17.3.15

Beam me up


Leonard Nimoy endured a struggle with being potentially typecast as 'Spock' but he always remained respectful and amazed at the love so many people have for the pointy-eared alien. As a 'Trekkie', I admit even fans take a great deal of Nimoy's contribution to Star Trek for granted. In the last few weeks all the ways he added the crucial nuances that define Spock have surfaced - not just among sci-fi and Trek fans, but through all mainstream media. No matter what you may have known about him until now, sadly it's as part of his passing that we find out much more about the kind of man he was.





Film stars get all the press for stories of legendary method acting, Christian Bale and Daniel Day Lewis are standout examples whose constantly in character behaviour was widely praised and publicised throughout their careers. In contrast TV actors rarely get full credit for the work they put into realizing their role - until that role becomes a worldwide phenomenon.

From one of the most iconic scenes in science fiction
In his case, Nimoy was speaking not just for Spock but for an entire alien culture. It is the mark of a truly exceptional actor to understand and sometimes fight for your character when necessary, not allowing the director or even the writers to have that character behave in ways that would be completely illogical (pun not necessarily unintended) to their fundamental being. When we speak of 'bringing a character to life' this is only achieved when the actor is able to form that fictional person in their entirety, when every nuance is accounted for.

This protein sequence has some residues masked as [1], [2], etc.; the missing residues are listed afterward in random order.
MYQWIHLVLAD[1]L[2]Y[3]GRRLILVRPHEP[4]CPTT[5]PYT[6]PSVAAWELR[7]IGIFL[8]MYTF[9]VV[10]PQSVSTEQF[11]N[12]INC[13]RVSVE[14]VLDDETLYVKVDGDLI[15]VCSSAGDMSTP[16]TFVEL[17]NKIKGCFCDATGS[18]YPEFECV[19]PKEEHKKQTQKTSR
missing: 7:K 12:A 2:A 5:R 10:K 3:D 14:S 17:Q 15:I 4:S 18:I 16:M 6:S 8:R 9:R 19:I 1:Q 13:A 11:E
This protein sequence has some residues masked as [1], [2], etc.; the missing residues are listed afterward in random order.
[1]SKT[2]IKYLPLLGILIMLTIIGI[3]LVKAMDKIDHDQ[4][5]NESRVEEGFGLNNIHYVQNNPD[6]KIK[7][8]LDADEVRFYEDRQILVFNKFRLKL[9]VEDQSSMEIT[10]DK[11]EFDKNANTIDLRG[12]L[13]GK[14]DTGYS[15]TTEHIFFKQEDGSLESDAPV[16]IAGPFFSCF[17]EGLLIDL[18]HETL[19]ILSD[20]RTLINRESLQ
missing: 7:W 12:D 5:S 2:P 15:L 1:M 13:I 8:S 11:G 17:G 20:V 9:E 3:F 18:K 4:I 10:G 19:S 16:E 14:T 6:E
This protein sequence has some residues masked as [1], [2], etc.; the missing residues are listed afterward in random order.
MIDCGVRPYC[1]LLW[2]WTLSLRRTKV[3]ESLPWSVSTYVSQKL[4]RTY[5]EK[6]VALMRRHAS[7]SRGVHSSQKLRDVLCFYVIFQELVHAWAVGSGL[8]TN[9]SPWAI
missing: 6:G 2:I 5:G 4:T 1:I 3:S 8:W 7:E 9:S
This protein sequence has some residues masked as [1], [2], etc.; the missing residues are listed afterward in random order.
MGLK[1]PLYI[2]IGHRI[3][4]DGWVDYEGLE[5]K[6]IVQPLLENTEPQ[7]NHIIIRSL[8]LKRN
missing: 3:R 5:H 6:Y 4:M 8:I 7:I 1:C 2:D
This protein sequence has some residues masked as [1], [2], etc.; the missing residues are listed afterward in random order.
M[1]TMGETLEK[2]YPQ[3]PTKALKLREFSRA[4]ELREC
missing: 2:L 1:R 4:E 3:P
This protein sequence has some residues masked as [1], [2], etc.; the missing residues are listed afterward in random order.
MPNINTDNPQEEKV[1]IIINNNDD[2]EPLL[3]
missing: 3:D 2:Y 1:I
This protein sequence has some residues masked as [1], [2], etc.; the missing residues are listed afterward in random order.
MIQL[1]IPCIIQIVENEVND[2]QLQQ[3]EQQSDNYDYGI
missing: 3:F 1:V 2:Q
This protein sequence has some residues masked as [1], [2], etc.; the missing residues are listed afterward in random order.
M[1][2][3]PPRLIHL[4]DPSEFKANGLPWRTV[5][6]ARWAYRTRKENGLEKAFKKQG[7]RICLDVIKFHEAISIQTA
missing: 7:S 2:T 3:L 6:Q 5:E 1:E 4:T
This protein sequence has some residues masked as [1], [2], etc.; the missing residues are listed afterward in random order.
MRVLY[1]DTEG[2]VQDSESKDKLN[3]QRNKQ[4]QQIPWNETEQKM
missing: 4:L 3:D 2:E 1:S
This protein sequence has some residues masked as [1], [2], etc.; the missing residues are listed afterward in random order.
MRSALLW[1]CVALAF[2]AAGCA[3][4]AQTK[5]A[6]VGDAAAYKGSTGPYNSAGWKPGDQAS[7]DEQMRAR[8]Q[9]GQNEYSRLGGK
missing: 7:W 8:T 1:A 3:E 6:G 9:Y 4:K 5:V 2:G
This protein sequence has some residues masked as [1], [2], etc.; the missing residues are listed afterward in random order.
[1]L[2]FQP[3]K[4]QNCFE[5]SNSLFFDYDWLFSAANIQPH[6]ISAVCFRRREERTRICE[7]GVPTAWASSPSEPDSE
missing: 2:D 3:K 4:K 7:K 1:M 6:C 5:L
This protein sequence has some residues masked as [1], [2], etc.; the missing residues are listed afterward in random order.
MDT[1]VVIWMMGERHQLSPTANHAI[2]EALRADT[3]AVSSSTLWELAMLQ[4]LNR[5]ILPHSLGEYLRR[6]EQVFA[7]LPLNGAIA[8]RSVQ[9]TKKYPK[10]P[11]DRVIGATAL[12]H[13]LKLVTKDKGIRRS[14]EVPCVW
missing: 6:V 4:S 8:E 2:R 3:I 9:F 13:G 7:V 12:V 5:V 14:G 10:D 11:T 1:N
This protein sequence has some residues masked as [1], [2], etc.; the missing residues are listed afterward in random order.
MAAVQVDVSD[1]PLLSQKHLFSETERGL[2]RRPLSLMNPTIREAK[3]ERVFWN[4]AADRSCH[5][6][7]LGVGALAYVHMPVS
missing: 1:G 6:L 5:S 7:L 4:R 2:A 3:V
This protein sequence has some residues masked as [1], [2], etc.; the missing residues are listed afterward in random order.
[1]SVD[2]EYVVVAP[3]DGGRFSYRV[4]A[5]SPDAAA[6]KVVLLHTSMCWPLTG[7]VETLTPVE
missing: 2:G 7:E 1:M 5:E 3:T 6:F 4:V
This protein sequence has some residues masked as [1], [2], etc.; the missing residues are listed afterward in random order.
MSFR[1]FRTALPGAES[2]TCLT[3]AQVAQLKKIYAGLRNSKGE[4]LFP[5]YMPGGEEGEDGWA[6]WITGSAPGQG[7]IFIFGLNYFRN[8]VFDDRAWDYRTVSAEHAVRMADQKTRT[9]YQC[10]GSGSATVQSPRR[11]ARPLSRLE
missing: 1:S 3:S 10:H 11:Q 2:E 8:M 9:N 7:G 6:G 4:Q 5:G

For Nimoy, maybe the most iconic example was the creation of the Vulcan salute, inspired by the Hebrew blessing he had seen performed by Jewish priests as a child. The spread of the fingers represents the Hebrew letter Shin (ש), which stands for El Shaddai, meaning Almighty (God). The Vulcan nerve-pinch was also the product of Nimoy's disagreement with Spock's use of brute force in a particular scene, he suggested the pinch as more precise and dignified fitting to the Vulcan ethos. To his credit Shatner helped make it a success in understanding what Nimoy wanted and reacting perfectly, and so an iconic part of the Vulcan canon was created.

The freedom to affect the long term narrative of a fictional world is truly rare, and only possible in a bit of an ideal environment. Maybe because Star Trek was not expected to be a hit, the cast had more of those opportunities. Great credit goes to Nimoy, but also to Roddenberry, the casting team, and the early writers and directors of the original series who listened and put faith in their actors when they provided insight on set.


Those who have the kind of talent and sensitivity to create personas that leave an immortal mark on our culture generate an equally shocking impact when they are inevitably forced to leave us. As friends, family, fans and the everyone influenced and inspired by Leonard Nimoy mourn his loss, an image surfaced that was especially poignant.

My condolences to the remaining crew:
William Shatner, George Takei, Nichelle Nichols and Walter Koenig.



In Memoriam

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